It isn’t unheard of for popular culture to blur the line between fiction and reality, the imaginations of the past becoming the everyday items that surround us today. Let’s consider a few technologies that first appeared in popular culture before eventually becoming mainstream.
The modern tablet is widely seen to have first appeared in the form of Apple’s iPad in 2010. However, Steve Jobs himself showed that the inspiration for the device came—to some extent, at least—from the PADD that appeared in Star Trek by showing off the device by playing a Star Trek movie. The PADD, or Personal Access Display Device, was a handheld device used by the Starfleet crew members to easily access various information.
That being said, it was Stanley Kubrik’s film—which also featured tablet devices—that was used to block Apple’s attempt to copyright the form factor. Because the concept had been used years prior in entertainment, Apple’s bid failed.
Self-driving vehicles are a major selling point nowadays, but were most memorably seen in 1990’s Total Recall, when main character Douglas Quaid dives into a cab to escape, only needing to give the computer system (“Johnny Cab”) the address he wants to go to. While the character ultimately takes over for the system, the technology was clearly presented by the short-lived set piece.
Remember MP3s? While now pretty outdated, the audio file format was directly inspired by a scene from Star Trek: The Next Generation. In this scene, the android Data listens to a piece by Mozart, a piece by Bach, a piece by Beethoven, and a piece by Verdi—all at the same time, of course. When asked to “thin it out a bit,” Data calls on the computer to stop each piece in succession, proving that (perhaps unsurprisingly, on such a seminal bit of sci-fi) the music was all digital.
If the connection seems like a stretch, Karlheinz Brandenburg (the inventor of the MP3 file format) cited this precise scene as what gave him the idea.
Nowadays, it's rare to find someone without some kind of mobile phone, with smart watches and similar wearables also growing more popular. While the two form factors may seem to be distinct technologies, both were derived from the 1930s and 40s serialized comic Dick Tracy. The titular detective possessed a watch that also served as a two-way communicator with the authorities.
You may have heard that the cell phone’s real inspiration was the communicators touted by the crew of the USS Enterprise, and there is reason for that. After all, the first mobile phone’s inventor, Martin Cooper, cited these communicators as the source of his idea for many years. However, just last year, Cooper altered his statement, giving the credit to Dick Tracy and his watch.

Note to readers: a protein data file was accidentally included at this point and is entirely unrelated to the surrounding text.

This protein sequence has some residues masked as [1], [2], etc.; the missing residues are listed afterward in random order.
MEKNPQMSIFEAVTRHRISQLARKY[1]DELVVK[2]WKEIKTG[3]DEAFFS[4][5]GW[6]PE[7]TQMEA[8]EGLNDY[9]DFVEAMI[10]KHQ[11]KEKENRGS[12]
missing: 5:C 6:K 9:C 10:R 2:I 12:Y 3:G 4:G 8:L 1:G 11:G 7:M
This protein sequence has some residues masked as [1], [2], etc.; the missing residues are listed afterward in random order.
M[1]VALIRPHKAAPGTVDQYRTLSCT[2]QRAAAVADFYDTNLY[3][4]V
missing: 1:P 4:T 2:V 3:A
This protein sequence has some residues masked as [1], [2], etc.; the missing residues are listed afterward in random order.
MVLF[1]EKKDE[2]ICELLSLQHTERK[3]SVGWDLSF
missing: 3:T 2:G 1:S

Anyone who has watched Star Trek is likely familiar with the replicators that the crew utilizes to produce everything and anything. As it happens, these devices have also produced the inspiration for the next step in the increasingly popular method of 3D printing objects.
While most 3D printing is currently carried out by running a strand of material in a computed pattern until an item is produced, a 3D printer was developed in 2019 that uses rays of light to shape objects all at once—one that its creators say was inspired by the famous replicator.
While there are countless more examples of art informing the future, we’ll end with one more example: the defibrillator.
In chapter five of her 1818 work—which many see to be the first piece of modern science fiction—Mary Shelley includes little detail about her fictional scientist’s process, but includes a telling quote in the fifth chapter:
“With an anxiety that almost amounted to agony, I collected the instruments of life around me, that I might infuse a spark of being into the lifeless thing that lay at my feet.“
Spark, which many interpreted as a spark of electricity. There is a very valid argument to be made that this inclusion may have inspired the later research and development of the modern defibrillator in 1930.
What other pieces of technology can you think back to in popular culture that we have some version of today? List them out in the comments!
Sam is a network engineer with a broad range of experience spanning more than 35 years. He wrote is first piece of code in 1979 and has been involved with the industry ever since. For the last 20 years, he has worked for SCW Consulting where he has embraced his passion for network technology and security.
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